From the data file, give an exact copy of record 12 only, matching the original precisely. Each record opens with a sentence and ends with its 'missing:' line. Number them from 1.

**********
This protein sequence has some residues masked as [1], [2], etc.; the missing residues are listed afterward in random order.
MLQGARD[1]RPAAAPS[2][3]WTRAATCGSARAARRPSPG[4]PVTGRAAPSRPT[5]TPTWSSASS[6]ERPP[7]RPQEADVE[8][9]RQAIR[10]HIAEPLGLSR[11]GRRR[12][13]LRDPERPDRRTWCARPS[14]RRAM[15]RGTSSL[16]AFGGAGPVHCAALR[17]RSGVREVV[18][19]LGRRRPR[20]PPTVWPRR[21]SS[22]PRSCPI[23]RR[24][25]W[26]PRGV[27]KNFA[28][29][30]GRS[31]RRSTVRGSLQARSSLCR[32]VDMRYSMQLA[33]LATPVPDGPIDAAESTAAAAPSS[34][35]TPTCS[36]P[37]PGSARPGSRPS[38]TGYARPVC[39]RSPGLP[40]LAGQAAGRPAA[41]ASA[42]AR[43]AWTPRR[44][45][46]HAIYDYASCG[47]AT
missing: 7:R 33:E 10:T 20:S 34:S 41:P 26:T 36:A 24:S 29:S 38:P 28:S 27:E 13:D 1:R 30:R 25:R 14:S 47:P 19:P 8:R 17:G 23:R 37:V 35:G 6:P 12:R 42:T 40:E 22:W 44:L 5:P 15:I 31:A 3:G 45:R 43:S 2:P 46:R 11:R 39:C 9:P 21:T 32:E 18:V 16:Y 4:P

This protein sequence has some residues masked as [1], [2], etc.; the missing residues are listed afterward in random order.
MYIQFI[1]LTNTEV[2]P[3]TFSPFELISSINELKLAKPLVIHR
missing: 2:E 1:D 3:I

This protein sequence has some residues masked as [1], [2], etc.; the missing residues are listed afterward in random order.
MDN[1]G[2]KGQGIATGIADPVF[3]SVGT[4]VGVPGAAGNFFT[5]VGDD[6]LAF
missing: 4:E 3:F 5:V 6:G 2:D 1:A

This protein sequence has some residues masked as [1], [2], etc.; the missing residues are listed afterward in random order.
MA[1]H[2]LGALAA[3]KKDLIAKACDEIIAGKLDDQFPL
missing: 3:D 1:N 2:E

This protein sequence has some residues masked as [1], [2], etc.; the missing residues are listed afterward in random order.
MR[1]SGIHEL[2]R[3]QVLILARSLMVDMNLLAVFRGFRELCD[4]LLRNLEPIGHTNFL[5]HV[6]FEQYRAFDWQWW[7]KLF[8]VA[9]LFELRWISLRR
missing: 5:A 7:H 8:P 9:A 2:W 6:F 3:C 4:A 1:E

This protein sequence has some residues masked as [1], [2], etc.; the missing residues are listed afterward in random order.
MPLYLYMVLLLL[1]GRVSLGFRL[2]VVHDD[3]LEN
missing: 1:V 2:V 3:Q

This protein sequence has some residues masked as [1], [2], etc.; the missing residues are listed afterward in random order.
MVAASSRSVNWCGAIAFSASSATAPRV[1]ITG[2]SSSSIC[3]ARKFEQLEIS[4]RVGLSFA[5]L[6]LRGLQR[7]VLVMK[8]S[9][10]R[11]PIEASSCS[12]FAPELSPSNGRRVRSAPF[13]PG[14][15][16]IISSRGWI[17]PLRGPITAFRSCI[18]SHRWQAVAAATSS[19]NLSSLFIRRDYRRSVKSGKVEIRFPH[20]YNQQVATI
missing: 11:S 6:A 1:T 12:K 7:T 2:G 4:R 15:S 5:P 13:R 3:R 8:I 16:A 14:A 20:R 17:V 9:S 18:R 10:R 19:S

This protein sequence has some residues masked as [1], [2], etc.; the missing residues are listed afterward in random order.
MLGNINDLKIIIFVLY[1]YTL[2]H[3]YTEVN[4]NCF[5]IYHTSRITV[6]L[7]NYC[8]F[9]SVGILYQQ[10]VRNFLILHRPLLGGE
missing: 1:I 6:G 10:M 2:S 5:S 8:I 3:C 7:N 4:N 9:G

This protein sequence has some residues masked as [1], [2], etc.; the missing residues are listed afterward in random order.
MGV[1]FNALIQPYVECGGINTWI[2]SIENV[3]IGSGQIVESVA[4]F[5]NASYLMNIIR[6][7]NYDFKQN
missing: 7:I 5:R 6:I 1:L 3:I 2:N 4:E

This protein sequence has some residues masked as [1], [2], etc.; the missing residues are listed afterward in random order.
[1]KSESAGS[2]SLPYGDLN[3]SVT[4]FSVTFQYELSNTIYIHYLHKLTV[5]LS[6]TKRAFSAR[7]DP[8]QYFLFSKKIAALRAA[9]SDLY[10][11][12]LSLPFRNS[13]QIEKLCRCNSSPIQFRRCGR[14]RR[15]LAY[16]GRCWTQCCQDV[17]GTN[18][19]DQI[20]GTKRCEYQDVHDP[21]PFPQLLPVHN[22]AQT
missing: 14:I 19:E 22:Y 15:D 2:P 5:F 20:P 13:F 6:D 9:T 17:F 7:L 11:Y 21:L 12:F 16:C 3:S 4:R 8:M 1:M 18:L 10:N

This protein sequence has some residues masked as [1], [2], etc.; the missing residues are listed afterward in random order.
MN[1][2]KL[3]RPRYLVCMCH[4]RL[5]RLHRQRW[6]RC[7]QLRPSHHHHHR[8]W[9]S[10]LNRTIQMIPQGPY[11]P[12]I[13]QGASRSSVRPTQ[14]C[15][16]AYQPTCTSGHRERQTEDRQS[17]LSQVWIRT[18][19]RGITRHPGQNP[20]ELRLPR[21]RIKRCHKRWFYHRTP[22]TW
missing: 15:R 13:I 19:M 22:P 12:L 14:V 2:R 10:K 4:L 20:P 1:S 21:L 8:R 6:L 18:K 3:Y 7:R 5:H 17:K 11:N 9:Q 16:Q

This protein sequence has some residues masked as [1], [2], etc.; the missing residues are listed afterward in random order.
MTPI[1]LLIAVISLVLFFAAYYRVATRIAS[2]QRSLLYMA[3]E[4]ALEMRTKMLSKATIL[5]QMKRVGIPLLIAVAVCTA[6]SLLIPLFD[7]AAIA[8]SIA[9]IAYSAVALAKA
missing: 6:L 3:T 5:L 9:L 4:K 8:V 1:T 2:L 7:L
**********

This protein sequence has some residues masked as [1], [2], etc.; the missing residues are listed afterward in random order.
MTPI[1]LLIAVISLVLFFAAYYRVATRIAS[2]QRSLLYMA[3]E[4]ALEMRTKMLSKATIL[5]QMKRVGIPLLIAVAVCTA[6]SLLIPLFD[7]AAIA[8]SIA[9]IAYSAVALAKA
missing: 6:L 3:T 5:L 9:L 4:K 8:V 1:T 2:L 7:L